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Show Preview: We Were Promised Jetpacks @ Mohawk (11.11)

knocking_down_the_walls_with_we_were_promised_jetpacks_gigimageI know a lot of you are recovering from a long weekend at Fun Fun Fun Fest, but maybe the rest of you are interested in having a great night out with the cold weather creeping in.  The perfect band to enjoy that weather is Scottish act We Were Promised Jetpacks, who we’ve really enjoyed watching grow over their last few albums; we even managed an interview a few years back at Fun Fest.  Also, long time ATH faves Twilight Sad will bring their gloomy post-pop to the stage on the same evening, which makes the bill even more enticing to our ears. Both bands have new albums to celebrate as well. Tickets are $16 bucks, and the doors open at 6:30 PM, so come early and hang with B.Gray and I on our Manniversary.


Download: We Were Promised Jetpacks – Act On Impulse [MP3]

The Twilight Sad – Nobody Wants to Be Here and Nobody Wants to Leave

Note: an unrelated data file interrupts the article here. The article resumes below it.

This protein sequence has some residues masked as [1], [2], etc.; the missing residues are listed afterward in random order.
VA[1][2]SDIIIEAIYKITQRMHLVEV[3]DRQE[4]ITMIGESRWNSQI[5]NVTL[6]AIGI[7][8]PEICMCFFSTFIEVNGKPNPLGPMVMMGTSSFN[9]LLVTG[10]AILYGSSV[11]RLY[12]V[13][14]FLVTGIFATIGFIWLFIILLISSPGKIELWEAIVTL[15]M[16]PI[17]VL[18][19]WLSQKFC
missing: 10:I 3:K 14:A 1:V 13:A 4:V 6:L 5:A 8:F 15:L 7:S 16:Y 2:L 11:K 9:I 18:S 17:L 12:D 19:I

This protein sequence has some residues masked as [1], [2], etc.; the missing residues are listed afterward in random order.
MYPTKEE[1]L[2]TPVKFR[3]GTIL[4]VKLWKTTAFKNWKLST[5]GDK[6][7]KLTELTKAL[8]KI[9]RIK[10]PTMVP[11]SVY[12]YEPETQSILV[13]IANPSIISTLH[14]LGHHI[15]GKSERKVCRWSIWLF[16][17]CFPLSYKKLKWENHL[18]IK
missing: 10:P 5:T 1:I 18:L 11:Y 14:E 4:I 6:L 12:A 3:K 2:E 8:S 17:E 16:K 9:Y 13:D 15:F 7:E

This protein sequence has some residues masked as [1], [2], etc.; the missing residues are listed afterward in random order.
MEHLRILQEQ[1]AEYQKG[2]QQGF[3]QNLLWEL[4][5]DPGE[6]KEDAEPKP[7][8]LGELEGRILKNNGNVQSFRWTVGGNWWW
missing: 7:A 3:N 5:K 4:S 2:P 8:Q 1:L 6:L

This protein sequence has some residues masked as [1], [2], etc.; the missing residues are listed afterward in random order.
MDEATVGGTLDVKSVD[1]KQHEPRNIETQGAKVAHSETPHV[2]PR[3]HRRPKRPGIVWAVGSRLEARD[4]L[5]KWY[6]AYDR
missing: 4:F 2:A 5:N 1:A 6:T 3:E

The_Twilight_Sad_-_Nobody_Wants_to_Be_Here_and_Nobody_Wants_to_LeaveRating: ★★★★☆

The last we heard from Scottish indie rockers, The Twilight Sad, was No One Can Ever Know, back in 2012. While this was a little bit of a set back for the group that has brought you excellent albums like Forget the Night Ahead, they’ve got their chance once again to add to their growing discography as well as to your listening catalogues. Nobody Wants to Be Here and Nobody Wants to Leave, besides being a ridiculously long title for a record, is oddly fitting, describing the feeling of uncomfortable ease that a lot of the tracks touch on in their swirling darkness.